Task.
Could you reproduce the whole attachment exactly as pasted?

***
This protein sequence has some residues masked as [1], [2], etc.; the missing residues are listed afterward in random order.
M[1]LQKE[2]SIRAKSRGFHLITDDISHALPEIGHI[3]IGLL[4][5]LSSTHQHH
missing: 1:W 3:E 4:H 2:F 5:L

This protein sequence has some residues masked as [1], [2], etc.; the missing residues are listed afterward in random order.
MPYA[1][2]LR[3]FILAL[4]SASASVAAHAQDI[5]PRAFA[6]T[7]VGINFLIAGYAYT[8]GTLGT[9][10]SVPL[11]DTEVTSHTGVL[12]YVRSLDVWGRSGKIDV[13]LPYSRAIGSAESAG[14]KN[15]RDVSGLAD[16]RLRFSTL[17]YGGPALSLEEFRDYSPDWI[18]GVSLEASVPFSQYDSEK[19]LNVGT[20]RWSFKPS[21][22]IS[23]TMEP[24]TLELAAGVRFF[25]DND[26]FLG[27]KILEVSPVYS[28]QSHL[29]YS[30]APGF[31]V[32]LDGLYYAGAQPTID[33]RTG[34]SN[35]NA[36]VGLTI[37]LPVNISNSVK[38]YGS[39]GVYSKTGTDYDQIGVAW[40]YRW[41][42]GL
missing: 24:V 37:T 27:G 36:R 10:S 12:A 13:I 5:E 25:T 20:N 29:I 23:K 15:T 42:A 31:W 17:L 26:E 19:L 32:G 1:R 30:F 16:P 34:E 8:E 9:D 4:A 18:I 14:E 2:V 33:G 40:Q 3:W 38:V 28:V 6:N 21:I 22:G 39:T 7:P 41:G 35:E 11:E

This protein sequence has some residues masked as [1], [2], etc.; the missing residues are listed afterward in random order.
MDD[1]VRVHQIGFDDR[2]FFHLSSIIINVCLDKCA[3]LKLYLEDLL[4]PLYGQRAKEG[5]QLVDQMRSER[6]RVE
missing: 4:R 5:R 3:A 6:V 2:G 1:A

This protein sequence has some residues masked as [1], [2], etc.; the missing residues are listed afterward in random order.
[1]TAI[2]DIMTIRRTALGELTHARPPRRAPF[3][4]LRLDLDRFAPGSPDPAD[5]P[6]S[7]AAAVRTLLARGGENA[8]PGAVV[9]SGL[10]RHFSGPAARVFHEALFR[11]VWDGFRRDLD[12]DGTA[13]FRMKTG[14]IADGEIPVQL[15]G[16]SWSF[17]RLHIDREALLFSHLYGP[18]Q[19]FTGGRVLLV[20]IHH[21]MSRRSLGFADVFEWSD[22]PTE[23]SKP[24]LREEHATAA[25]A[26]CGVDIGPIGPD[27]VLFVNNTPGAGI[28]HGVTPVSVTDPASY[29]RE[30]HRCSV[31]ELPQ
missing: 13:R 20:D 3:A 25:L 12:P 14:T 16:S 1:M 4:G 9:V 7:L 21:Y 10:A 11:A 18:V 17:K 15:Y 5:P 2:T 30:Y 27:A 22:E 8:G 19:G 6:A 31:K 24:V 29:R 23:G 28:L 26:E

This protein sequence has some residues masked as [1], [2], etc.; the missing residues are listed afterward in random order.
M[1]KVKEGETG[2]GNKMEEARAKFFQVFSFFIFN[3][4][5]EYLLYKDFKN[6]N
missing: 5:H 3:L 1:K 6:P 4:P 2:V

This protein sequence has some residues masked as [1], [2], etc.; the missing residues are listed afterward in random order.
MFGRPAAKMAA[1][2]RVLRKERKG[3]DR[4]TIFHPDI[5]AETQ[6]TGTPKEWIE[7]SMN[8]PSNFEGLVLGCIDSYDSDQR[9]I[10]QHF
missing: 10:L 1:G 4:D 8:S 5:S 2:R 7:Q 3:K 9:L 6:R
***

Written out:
This protein sequence has some residues masked as [1], [2], etc.; the missing residues are listed afterward in random order.
M[1]LQKE[2]SIRAKSRGFHLITDDISHALPEIGHI[3]IGLL[4][5]LSSTHQHH
missing: 1:W 3:E 4:H 2:F 5:L

This protein sequence has some residues masked as [1], [2], etc.; the missing residues are listed afterward in random order.
MPYA[1][2]LR[3]FILAL[4]SASASVAAHAQDI[5]PRAFA[6]T[7]VGINFLIAGYAYT[8]GTLGT[9][10]SVPL[11]DTEVTSHTGVL[12]YVRSLDVWGRSGKIDV[13]LPYSRAIGSAESAG[14]KN[15]RDVSGLAD[16]RLRFSTL[17]YGGPALSLEEFRDYSPDWI[18]GVSLEASVPFSQYDSEK[19]LNVGT[20]RWSFKPS[21][22]IS[23]TMEP[24]TLELAAGVRFF[25]DND[26]FLG[27]KILEVSPVYS[28]QSHL[29]YS[30]APGF[31]V[32]LDGLYYAGAQPTID[33]RTG[34]SN[35]NA[36]VGLTI[37]LPVNISNSVK[38]YGS[39]GVYSKTGTDYDQIGVAW[40]YRW[41][42]GL
missing: 24:V 37:T 27:G 36:R 10:S 12:A 13:I 5:E 25:T 20:N 29:I 23:K 15:T 42:A 31:W 17:L 26:E 19:L 32:G 1:R 30:F 16:P 34:E 8:E 9:D 4:A 18:I 14:E 2:V 33:G 40:Q 3:W 38:V 28:V 6:N 21:I 22:G 39:T 7:P 41:G 35:E 11:E

This protein sequence has some residues masked as [1], [2], etc.; the missing residues are listed afterward in random order.
MDD[1]VRVHQIGFDDR[2]FFHLSSIIINVCLDKCA[3]LKLYLEDLL[4]PLYGQRAKEG[5]QLVDQMRSER[6]RVE
missing: 4:R 5:R 3:A 6:V 2:G 1:A

This protein sequence has some residues masked as [1], [2], etc.; the missing residues are listed afterward in random order.
[1]TAI[2]DIMTIRRTALGELTHARPPRRAPF[3][4]LRLDLDRFAPGSPDPAD[5]P[6]S[7]AAAVRTLLARGGENA[8]PGAVV[9]SGL[10]RHFSGPAARVFHEALFR[11]VWDGFRRDLD[12]DGTA[13]FRMKTG[14]IADGEIPVQL[15]G[16]SWSF[17]RLHIDREALLFSHLYGP[18]Q[19]FTGGRVLLV[20]IHH[21]MSRRSLGFADVFEWSD[22]PTE[23]SKP[24]LREEHATAA[25]A[26]CGVDIGPIGPD[27]VLFVNNTPGAGI[28]HGVTPVSVTDPASY[29]RE[30]HRCSV[31]ELPQ
missing: 13:R 20:D 3:A 25:L 12:P 14:T 16:S 1:M 4:G 9:V 7:L 21:Y 10:A 11:A 18:V 17:K 15:Y 5:P 2:T 30:Y 27:A 22:E 8:G 19:G 6:A 31:K 24:V 29:R 23:G 28:L 26:E

This protein sequence has some residues masked as [1], [2], etc.; the missing residues are listed afterward in random order.
M[1]KVKEGETG[2]GNKMEEARAKFFQVFSFFIFN[3][4][5]EYLLYKDFKN[6]N
missing: 5:H 3:L 1:K 6:P 4:P 2:V

This protein sequence has some residues masked as [1], [2], etc.; the missing residues are listed afterward in random order.
MFGRPAAKMAA[1][2]RVLRKERKG[3]DR[4]TIFHPDI[5]AETQ[6]TGTPKEWIE[7]SMN[8]PSNFEGLVLGCIDSYDSDQR[9]I[10]QHF
missing: 10:L 1:G 4:D 8:S 5:S 2:R 7:Q 3:K 9:L 6:R